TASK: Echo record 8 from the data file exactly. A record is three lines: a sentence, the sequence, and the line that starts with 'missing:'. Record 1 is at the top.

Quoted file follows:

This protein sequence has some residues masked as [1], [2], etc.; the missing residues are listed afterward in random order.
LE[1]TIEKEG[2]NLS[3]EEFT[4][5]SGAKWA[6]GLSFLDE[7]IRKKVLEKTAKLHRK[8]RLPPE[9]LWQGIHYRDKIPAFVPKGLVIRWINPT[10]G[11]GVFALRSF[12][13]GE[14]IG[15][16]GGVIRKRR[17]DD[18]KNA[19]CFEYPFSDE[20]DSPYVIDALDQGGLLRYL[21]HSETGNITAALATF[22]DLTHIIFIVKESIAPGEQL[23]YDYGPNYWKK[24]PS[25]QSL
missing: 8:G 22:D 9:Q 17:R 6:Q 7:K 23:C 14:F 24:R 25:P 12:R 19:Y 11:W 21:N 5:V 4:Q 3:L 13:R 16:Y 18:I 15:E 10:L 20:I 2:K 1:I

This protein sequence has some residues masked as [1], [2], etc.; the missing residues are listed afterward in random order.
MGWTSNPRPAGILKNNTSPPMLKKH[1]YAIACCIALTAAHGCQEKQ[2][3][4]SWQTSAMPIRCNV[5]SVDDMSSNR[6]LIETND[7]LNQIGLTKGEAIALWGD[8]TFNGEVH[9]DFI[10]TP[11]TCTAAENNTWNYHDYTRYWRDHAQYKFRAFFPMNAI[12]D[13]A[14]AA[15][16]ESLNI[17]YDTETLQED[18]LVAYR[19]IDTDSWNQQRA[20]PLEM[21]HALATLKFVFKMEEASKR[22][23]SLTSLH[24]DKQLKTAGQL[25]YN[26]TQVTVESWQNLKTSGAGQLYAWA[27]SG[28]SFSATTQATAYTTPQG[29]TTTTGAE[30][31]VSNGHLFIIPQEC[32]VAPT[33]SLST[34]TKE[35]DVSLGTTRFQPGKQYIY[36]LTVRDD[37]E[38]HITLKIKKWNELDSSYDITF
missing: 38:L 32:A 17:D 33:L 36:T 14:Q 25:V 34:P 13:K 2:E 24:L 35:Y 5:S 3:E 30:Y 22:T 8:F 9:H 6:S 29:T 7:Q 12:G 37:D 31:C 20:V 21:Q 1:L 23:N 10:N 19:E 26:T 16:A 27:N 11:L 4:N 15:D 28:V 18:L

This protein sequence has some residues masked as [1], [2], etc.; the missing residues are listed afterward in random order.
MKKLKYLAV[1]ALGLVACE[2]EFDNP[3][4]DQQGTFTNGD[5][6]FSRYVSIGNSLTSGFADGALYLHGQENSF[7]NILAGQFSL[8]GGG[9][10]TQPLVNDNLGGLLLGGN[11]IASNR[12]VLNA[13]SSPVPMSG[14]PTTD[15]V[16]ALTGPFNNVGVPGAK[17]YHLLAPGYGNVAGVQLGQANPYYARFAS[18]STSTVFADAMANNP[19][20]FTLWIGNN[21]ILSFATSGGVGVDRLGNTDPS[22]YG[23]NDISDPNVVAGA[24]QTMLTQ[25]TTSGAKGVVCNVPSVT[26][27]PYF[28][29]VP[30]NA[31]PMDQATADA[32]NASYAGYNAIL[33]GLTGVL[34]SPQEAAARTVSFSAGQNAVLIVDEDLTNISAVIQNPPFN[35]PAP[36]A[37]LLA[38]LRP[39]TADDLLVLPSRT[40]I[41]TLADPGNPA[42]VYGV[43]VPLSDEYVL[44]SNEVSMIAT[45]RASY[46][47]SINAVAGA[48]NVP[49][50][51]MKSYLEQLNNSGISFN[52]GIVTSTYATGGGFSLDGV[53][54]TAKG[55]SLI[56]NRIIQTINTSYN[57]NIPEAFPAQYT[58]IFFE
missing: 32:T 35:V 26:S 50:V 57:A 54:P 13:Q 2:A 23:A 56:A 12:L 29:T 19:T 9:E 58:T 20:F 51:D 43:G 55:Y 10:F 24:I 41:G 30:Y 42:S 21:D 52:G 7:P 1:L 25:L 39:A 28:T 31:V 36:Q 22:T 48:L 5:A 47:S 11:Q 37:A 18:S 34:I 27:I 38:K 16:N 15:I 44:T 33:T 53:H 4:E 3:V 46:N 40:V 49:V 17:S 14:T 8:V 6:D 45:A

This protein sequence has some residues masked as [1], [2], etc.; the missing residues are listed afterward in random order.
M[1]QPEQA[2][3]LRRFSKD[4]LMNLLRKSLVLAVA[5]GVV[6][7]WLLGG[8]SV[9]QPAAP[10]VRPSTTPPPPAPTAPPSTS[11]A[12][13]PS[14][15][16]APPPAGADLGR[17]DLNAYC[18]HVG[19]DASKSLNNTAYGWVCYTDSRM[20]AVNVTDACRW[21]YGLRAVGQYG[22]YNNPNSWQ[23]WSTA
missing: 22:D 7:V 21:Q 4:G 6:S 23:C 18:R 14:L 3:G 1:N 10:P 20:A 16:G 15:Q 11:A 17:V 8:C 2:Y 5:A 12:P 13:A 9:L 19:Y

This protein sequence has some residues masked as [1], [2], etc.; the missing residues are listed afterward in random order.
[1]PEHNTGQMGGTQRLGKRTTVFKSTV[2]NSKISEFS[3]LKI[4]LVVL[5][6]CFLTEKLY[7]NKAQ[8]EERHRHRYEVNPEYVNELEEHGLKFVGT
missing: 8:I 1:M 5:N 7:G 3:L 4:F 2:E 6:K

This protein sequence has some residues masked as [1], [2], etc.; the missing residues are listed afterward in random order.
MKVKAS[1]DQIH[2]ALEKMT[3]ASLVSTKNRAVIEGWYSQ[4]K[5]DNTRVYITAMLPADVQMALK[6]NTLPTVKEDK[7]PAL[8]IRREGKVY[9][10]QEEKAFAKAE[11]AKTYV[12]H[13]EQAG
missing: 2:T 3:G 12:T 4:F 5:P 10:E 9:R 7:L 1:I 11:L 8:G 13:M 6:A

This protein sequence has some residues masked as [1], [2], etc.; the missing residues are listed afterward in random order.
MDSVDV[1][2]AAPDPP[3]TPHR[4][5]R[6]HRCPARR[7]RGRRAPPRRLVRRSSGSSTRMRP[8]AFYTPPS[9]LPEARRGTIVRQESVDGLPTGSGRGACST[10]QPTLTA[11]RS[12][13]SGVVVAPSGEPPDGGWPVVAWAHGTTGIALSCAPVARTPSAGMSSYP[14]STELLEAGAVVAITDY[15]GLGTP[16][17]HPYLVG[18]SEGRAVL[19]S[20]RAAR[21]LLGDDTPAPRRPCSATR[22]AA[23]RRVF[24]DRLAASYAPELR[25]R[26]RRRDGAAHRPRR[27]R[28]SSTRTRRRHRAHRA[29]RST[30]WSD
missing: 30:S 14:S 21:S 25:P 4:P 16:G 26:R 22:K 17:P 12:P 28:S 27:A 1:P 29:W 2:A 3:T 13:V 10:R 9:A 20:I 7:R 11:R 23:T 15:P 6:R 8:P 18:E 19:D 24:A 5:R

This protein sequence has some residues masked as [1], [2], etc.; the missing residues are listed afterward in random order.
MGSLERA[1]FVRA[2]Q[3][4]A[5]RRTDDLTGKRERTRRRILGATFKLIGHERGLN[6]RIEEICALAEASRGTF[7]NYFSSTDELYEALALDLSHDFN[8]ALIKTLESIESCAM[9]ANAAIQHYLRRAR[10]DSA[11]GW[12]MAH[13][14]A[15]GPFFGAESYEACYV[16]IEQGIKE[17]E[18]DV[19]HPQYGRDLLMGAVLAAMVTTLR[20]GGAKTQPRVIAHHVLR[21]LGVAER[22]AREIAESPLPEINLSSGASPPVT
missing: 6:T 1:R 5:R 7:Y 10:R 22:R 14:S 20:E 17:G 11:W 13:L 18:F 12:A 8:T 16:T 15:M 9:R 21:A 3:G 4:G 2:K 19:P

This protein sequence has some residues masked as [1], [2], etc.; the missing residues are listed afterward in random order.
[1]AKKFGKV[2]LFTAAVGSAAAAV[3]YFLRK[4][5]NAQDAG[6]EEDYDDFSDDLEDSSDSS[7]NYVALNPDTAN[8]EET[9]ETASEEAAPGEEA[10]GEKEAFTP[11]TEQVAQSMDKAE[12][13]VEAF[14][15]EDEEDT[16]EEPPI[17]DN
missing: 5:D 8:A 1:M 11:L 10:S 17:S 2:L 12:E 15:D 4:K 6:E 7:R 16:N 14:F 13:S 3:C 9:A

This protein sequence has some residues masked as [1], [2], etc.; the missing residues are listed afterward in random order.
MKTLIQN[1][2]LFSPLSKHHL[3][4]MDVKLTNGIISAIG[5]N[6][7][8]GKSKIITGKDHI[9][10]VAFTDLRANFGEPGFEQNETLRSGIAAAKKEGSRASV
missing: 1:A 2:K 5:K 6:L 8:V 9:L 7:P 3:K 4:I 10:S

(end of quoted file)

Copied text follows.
This protein sequence has some residues masked as [1], [2], etc.; the missing residues are listed afterward in random order.
MGSLERA[1]FVRA[2]Q[3][4]A[5]RRTDDLTGKRERTRRRILGATFKLIGHERGLN[6]RIEEICALAEASRGTF[7]NYFSSTDELYEALALDLSHDFN[8]ALIKTLESIESCAM[9]ANAAIQHYLRRAR[10]DSA[11]GW[12]MAH[13][14]A[15]GPFFGAESYEACYV[16]IEQGIKE[17]E[18]DV[19]HPQYGRDLLMGAVLAAMVTTLR[20]GGAKTQPRVIAHHVLR[21]LGVAER[22]AREIAESPLPEINLSSGASPPVT
missing: 6:T 1:R 5:R 7:Y 10:R 22:R 14:S 20:E 17:G 11:W 13:L 18:F 12:A 8:T 16:T 15:M 9:R 21:A 3:G 4:G 2:K 19:P